Department heads and non-union employees in Riverhead Town may soon be subjected to a new policy restricting the use of town computers, fax machines and other equipment to town business only.
The proposed policy comes at a time when the town has been investigating use of town equipment for personal purposes by employees in the town accounting department — an accusation at least one Town Board member has said involves Bill Rothaar, who heads that department.
The town already has a similar policy in place for unionized employees, although that policy was the subject of negotiation with the union and is part of its contract, officials said. Department heads have individual contracts.
Deputy town attorney Ann Marie Prudenti discussed the proposed policy with the Town Board at its work session Thursday.
“This is a proposed automation systems policy, which would cover computers, fax machines and telephones for non-union employees,” she said.
Councilman Jodi Giglio said the supervisor had asked her to work on the proposed policy along with Ms. Prudenti.
“This is what we came up with,” Ms. Giglio said. “We want to run it by the board to see if there is anything you want added in or taken out.”
The proposed policy gives the board the authority to fire employees for breach of the policy. It prohibits employees from using town equipment to conduct private businesses, from engaging in illegal activities or from sending abusive, profane, threatening, racist, sexist or otherwise objectionable messages.
The proposal also prohibits employees from accessing social networking sites, such as Facebook or Twitter, on town equipment.
It would be up to department heads to police employee compliance with the regulations, and it would be up to the Town Board to monitor whether department heads are complying, Ms. Prudenti said.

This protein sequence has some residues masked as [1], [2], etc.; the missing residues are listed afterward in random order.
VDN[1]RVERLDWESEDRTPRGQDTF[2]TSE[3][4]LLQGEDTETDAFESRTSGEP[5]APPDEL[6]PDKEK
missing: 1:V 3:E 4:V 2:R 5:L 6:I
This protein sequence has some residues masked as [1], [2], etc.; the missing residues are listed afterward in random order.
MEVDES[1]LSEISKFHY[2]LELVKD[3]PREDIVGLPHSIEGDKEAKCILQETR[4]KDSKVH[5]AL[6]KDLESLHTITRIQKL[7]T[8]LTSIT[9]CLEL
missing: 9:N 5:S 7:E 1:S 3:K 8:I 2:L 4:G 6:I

“This is just the first part of it and the second part would be a code of conduct, which the department heads would sign,” Ms. Giglio said.
Councilman Jim Wooten asked how department heads would know if an employee was violating the policy.
“I would think you would know either if they are not generating the work or they are generating it at a slow pace that you find unacceptable, or you catch them,” she said.
“It can also be complaint-driven,” Ms. Giglio said.
The proposal does allow incidental use of town equipment for non-town purposes, she said.
“Let’s say they have to fax something to a doctor’s office or to a school on behalf of their child,” she said. “The town may not want the employee to leave their post for the hour to either drive the document over, so they could continue working at their desk, and simply use the [town] fax machine to send it.”
The proposal says such incidental use is permitted, so long as it is “not excessive or inappropriate, occurs during personal time, such as lunch or other breaks, and does not result in expense to the Town of Riverhead,” Ms. Giglio said.
It defines personal business as “profit or nonprofit activities related to sale or trade of goods, ideas, services to consumers or other business for personal gain, interest or profit,” Ms. Giglio said.
Councilman George Gabrielsen didn’t like the argument that someone might fax something from town equipment rather than take time off to deliver it personally.
“It’s the taxpayer’s dollar. I can’t leave; I work 35 hours a week. But there’s people in the private sector next door that work 60 hours a week, let’s let them use it, too,” he said facetiously. “It’s an exaggeration, but how do you justify that?”
“Because it specifically states that the use cannot be an expense to the town,” Ms. Prudenti said.
“Well, anything would be an expense,” Mr. Gabrielsen responded.
Ms. Prudenti said she believes once board members read through the entire proposal, they will be satisfied.
“And if not, I’ll be happy to address it or refine it more for you,” she said.
“There comes point in time when the Town Board has to have confidence in the non-union employees that you have appointed to the various positions … and to the point you’re not satisfied, you have a way to address this,” she added.
The board plans to review the proposal further before acting on it.